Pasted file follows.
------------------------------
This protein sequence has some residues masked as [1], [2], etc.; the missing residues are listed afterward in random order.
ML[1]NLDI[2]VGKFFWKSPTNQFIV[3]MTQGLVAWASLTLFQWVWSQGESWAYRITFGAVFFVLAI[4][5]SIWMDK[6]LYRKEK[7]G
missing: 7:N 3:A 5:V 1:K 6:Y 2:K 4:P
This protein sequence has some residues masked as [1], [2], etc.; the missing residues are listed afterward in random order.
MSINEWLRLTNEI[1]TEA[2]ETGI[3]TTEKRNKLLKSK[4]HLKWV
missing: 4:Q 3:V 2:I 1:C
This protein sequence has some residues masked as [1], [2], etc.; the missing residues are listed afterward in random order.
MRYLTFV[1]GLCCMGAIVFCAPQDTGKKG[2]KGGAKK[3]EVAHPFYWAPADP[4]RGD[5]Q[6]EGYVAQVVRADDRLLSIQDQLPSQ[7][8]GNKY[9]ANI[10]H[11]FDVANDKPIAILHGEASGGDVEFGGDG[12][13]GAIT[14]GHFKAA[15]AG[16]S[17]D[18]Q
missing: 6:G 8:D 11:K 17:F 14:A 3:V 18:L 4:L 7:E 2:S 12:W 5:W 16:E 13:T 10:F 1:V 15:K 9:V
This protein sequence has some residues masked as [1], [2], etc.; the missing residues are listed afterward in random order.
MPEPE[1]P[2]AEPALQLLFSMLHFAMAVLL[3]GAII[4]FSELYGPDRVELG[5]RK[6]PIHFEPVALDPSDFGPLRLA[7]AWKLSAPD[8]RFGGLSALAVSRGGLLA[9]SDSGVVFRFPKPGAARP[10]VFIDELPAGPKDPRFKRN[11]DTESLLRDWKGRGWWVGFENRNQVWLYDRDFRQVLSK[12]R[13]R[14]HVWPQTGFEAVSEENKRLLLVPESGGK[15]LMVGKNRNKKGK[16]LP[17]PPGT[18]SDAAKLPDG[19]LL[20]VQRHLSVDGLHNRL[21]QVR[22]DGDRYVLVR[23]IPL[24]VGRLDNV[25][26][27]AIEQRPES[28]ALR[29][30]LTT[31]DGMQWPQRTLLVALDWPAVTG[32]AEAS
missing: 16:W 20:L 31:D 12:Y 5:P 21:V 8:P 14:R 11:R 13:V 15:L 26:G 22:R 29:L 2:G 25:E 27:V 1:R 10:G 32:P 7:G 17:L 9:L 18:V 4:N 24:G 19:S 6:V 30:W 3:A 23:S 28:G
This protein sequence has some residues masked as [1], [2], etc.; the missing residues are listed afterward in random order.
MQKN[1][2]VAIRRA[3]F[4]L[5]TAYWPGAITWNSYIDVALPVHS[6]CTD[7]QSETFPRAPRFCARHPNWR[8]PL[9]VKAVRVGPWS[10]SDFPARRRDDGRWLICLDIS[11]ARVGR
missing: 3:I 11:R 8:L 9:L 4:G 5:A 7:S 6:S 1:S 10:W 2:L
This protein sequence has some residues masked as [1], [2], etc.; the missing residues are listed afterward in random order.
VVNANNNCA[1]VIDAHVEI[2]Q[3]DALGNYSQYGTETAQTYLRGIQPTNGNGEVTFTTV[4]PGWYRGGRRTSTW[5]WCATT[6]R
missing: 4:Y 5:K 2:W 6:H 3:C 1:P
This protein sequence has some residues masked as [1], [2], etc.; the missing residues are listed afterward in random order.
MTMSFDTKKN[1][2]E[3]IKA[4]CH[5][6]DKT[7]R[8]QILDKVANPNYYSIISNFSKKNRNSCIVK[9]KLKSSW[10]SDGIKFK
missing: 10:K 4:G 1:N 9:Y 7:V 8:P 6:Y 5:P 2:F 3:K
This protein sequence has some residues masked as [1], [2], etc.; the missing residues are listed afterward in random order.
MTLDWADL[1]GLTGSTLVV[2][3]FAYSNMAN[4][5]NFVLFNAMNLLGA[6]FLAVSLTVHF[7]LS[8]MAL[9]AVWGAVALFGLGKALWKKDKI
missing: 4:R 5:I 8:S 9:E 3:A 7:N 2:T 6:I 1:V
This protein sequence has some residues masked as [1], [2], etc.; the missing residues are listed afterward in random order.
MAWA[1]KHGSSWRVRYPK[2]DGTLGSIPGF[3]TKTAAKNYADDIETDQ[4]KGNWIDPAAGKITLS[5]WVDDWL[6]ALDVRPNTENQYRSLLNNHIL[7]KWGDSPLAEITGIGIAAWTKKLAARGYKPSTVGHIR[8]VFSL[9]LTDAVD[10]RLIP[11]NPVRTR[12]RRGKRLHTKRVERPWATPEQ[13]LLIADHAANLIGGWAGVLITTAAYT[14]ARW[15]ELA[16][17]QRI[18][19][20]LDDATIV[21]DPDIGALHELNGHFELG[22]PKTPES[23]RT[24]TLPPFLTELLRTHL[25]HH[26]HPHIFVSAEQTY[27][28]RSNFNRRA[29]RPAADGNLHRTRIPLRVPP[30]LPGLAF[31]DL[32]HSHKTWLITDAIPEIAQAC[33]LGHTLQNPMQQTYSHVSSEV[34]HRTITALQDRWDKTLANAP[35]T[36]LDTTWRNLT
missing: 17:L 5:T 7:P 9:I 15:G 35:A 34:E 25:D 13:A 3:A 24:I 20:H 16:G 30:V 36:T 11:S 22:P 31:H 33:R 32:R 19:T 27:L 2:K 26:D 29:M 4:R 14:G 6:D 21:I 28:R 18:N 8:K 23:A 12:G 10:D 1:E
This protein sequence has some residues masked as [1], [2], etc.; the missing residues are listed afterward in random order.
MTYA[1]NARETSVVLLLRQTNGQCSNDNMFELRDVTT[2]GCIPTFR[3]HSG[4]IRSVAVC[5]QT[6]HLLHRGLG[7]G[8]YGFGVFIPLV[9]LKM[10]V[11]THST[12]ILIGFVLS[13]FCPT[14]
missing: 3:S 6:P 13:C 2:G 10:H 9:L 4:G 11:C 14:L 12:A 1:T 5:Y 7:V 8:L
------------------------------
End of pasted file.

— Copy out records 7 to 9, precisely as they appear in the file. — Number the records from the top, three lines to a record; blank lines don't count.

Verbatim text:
This protein sequence has some residues masked as [1], [2], etc.; the missing residues are listed afterward in random order.
MTMSFDTKKN[1][2]E[3]IKA[4]CH[5][6]DKT[7]R[8]QILDKVANPNYYSIISNFSKKNRNSCIVK[9]KLKSSW[10]SDGIKFK
missing: 10:K 4:G 1:N 9:Y 7:V 8:P 6:Y 5:P 2:F 3:K
This protein sequence has some residues masked as [1], [2], etc.; the missing residues are listed afterward in random order.
MTLDWADL[1]GLTGSTLVV[2][3]FAYSNMAN[4][5]NFVLFNAMNLLGA[6]FLAVSLTVHF[7]LS[8]MAL[9]AVWGAVALFGLGKALWKKDKI
missing: 4:R 5:I 8:S 9:E 3:A 7:N 2:T 6:I 1:V
This protein sequence has some residues masked as [1], [2], etc.; the missing residues are listed afterward in random order.
MAWA[1]KHGSSWRVRYPK[2]DGTLGSIPGF[3]TKTAAKNYADDIETDQ[4]KGNWIDPAAGKITLS[5]WVDDWL[6]ALDVRPNTENQYRSLLNNHIL[7]KWGDSPLAEITGIGIAAWTKKLAARGYKPSTVGHIR[8]VFSL[9]LTDAVD[10]RLIP[11]NPVRTR[12]RRGKRLHTKRVERPWATPEQ[13]LLIADHAANLIGGWAGVLITTAAYT[14]ARW[15]ELA[16][17]QRI[18][19][20]LDDATIV[21]DPDIGALHELNGHFELG[22]PKTPES[23]RT[24]TLPPFLTELLRTHL[25]HH[26]HPHIFVSAEQTY[27][28]RSNFNRRA[29]RPAADGNLHRTRIPLRVPP[30]LPGLAF[31]DL[32]HSHKTWLITDAIPEIAQAC[33]LGHTLQNPMQQTYSHVSSEV[34]HRTITALQDRWDKTLANAP[35]T[36]LDTTWRNLT
missing: 17:L 5:T 7:P 9:I 15:G 35:A 34:E 25:D 13:A 3:A 24:I 20:H 16:G 30:V 36:T 11:S 22:P 31:H 33:R 32:R 19:T 27:L 2:K 26:D 29:M 4:R 14:G 6:D 21:I 28:R 18:N 8:K 23:A 12:G 10:D 1:E